-- http://www.handspring.com/products/c...overview.jhtml
    I agree - the nuances of various different GSM/GPRS networks will certainly affect the specific version and configuration of software supplied with each carrier's "version" of a product. Consider the number of manufacturers of cellular network equipment, the number of phone manufacturers and the amount of compatibility testing that must have to go on in order to certify these phones. That's why they have agreements with the various manufacturers to offer their own "branded" phones.

    On the $$$ side:
    If I was a carrier, I would want to sell my customers an "optimized" version of a phone so that they would buy the phone (and with it the service contract upgrade) from me. I don't want someone buying a "grey" phone and just adding on to their existing service. You want the newest toy? Pay for it - and by the way, you need to get "our" version of the toy AND sign a new contract to boot. Handspring / Palm doesn't (yet) sell a generic version of the T600 because there is probably millions of dollars in release contracts with various carriers which restrict them from selling the phone direct.

    Saying that there ultimately has to be a compatible baseline that these devices conform to - the whole idea of a "world" phone is to have a device that can work in as many environments as possible on as many networks as possible. So you should be able to expect that handspring has done their best to make sure that the phone works well in all environments regardless of the carrier specific tweaks.

    At the end of the day we are a CONSUMER society and it is in our nature to want to sport the newest latest and greatest fashions whether they be phones, cars or clothes. If the manufacturer / carriers insist on releasing the "must have" toys in a staggered or uneven way - nature will take its course and people will get the new toy any way they can be it grey market or through other means.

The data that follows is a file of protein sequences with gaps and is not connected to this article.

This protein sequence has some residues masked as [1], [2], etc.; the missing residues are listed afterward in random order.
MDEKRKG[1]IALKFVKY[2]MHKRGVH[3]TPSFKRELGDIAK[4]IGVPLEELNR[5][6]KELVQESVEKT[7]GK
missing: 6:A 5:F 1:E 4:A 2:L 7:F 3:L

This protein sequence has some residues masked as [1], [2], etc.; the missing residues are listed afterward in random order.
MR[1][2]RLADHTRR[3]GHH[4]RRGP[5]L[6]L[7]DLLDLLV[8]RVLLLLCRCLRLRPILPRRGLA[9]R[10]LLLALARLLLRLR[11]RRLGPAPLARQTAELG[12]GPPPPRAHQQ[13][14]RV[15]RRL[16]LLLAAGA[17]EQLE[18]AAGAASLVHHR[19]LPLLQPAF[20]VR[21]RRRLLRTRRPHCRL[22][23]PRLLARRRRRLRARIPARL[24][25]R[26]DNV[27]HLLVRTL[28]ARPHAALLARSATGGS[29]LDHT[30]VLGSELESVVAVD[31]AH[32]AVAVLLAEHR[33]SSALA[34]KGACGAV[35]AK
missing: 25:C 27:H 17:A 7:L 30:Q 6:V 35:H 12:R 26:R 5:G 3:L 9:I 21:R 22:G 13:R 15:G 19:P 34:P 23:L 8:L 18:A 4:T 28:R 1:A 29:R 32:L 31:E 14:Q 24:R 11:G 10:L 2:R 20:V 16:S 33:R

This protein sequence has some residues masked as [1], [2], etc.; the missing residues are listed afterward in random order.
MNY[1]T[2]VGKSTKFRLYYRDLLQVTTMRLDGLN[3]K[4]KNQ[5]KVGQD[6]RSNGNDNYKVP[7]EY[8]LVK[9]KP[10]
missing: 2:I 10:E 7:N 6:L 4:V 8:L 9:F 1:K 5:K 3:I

In my case I live on an island that does not have ready access to the newest phones and we must live with a carrier that regularly gouges for equipment as well as services (subsidy? Never heard of it). That is why I don't care whose phone I use as long as it works with my carrier - we might be lucky to see the 600 sometime in early 2004 - I'm not willing to wait that long.

    Anyway - my observation from here - so far so good. After Christmas I will have more data as I travel to Canada for the holidays via the US.

    Cheers!

    DemonJ
    Last edited by demonj; 12/17/2003 at 10:29 AM.
  13. #33  
    Originally posted by whmurray


    Actually, I like the the Cingular splash screen that shows up while I am connecting to T-Mobile. It does not say Cingular but only shows the Cingular brand icon. However, with the exception of that screen, there is no relationship between my 600 and Cingular.

    I got my phone from GSMphonesource and did pay a premium.

    I put my T-Mobile SIM in the phone and both voice and data worked as I would have hoped. No setup or personalization was required.

    I have no way of knowing whether or not there are phones out there that are locked to Cingular. However, here I have only seen hearsay, no first hand testimony.
    Ditto to that! Functionality seems cool and 100% to me and I don't mind the little Cingular dude (ette) on the splash screen. Seems my Cing T600 w/ T-Mo service are a match made in GPRS heaven!